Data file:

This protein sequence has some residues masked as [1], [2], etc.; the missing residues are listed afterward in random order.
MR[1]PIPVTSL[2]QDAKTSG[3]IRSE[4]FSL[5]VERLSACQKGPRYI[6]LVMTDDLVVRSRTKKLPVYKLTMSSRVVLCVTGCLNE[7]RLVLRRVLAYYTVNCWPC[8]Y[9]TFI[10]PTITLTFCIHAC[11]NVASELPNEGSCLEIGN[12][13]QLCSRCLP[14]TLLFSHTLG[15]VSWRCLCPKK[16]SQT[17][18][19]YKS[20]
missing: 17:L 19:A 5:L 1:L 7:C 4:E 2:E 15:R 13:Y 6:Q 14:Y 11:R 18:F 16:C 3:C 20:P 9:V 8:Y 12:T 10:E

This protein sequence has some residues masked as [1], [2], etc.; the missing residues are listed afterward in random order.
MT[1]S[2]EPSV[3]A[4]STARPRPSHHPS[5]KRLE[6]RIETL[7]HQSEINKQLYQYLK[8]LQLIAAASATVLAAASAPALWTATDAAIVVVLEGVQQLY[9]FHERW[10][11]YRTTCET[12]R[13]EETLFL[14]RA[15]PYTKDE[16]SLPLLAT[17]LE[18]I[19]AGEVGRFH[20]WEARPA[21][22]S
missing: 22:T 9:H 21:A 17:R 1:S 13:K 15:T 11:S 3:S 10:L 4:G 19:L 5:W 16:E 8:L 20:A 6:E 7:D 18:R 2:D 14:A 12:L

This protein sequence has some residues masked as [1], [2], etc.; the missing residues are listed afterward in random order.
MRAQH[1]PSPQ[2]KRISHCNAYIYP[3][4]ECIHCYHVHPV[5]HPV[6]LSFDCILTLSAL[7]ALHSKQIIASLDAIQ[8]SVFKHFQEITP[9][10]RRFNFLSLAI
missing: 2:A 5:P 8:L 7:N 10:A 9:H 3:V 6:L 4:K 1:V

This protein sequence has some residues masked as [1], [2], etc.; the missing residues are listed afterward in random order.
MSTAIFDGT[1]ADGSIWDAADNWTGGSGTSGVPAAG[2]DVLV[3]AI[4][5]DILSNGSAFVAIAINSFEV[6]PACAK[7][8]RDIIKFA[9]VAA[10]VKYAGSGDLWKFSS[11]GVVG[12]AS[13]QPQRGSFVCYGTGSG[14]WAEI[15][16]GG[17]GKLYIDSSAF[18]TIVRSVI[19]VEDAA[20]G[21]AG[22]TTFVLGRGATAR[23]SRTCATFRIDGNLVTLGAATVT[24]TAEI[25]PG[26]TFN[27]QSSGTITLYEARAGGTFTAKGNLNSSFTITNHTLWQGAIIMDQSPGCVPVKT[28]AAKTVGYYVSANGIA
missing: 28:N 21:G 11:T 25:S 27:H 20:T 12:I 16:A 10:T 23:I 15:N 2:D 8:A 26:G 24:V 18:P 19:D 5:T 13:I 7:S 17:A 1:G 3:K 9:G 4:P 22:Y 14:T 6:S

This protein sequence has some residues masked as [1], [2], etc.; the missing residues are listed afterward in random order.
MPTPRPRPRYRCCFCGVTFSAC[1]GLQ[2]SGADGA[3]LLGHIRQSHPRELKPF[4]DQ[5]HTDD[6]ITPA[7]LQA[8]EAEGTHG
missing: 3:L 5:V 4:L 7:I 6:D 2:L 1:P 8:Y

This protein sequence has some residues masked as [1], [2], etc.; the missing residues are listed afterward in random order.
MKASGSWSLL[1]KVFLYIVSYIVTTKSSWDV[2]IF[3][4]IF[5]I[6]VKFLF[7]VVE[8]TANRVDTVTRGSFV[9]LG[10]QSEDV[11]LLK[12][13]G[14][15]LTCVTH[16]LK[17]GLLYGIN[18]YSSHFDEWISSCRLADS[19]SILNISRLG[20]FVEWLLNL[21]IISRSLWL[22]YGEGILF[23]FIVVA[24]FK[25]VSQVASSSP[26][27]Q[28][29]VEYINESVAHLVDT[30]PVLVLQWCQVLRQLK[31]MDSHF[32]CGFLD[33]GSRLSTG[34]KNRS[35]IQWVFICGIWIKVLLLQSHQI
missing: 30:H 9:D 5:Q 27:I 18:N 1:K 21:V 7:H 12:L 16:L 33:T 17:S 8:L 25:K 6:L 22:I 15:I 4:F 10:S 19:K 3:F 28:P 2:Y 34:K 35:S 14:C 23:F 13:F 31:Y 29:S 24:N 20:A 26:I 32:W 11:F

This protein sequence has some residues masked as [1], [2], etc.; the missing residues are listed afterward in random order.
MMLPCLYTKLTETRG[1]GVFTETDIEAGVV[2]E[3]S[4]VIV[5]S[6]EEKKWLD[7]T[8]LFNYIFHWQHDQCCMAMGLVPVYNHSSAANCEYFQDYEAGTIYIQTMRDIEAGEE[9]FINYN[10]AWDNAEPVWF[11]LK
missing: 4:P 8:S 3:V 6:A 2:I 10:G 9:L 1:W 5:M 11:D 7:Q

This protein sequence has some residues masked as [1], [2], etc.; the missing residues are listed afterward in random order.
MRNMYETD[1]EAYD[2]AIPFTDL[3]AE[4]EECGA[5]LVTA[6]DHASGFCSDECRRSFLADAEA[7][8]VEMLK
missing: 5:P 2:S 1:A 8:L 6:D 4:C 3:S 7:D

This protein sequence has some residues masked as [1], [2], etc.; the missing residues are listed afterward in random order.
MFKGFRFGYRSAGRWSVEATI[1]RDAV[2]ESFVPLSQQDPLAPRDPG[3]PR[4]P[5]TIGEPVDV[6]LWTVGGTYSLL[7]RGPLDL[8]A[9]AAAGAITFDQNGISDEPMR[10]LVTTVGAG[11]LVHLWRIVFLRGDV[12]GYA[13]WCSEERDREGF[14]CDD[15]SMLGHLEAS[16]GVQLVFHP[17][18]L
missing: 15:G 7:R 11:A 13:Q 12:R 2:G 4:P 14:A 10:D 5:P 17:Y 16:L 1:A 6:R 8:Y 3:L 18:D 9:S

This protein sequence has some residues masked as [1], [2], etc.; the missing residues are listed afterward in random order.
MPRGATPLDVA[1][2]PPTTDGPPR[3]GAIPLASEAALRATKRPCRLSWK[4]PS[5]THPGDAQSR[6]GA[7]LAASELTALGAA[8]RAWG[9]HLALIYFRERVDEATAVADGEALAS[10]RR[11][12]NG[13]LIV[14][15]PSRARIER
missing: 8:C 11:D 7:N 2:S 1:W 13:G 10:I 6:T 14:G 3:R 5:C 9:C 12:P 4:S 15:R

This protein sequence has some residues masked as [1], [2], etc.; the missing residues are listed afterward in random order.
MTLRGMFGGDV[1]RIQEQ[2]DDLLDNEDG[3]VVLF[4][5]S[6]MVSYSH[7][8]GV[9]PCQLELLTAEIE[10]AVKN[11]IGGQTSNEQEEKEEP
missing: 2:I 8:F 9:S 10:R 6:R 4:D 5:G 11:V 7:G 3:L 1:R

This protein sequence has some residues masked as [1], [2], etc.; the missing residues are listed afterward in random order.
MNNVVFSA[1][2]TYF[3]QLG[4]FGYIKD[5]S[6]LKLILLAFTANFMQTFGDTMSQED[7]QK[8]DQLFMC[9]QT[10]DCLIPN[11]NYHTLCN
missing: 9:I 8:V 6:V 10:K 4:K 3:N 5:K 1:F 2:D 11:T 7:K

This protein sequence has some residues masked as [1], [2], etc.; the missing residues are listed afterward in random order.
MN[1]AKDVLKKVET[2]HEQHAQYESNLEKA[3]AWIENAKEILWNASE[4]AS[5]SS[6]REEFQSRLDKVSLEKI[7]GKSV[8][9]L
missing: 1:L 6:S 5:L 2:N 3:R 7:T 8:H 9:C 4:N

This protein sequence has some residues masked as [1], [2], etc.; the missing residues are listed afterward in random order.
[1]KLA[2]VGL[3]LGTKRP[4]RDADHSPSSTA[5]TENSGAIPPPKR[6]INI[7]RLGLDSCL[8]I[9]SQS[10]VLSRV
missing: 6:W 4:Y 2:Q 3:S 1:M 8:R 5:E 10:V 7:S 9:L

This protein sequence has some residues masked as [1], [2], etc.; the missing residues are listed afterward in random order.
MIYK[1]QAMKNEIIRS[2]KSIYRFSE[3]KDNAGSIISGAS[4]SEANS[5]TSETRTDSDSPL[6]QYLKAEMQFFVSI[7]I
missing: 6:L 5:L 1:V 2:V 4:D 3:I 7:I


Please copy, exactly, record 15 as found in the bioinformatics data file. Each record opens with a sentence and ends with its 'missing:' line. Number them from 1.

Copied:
This protein sequence has some residues masked as [1], [2], etc.; the missing residues are listed afterward in random order.
MIYK[1]QAMKNEIIRS[2]KSIYRFSE[3]KDNAGSIISGAS[4]SEANS[5]TSETRTDSDSPL[6]QYLKAEMQFFVSI[7]I
missing: 6:L 5:L 1:V 2:V 4:D 3:I 7:I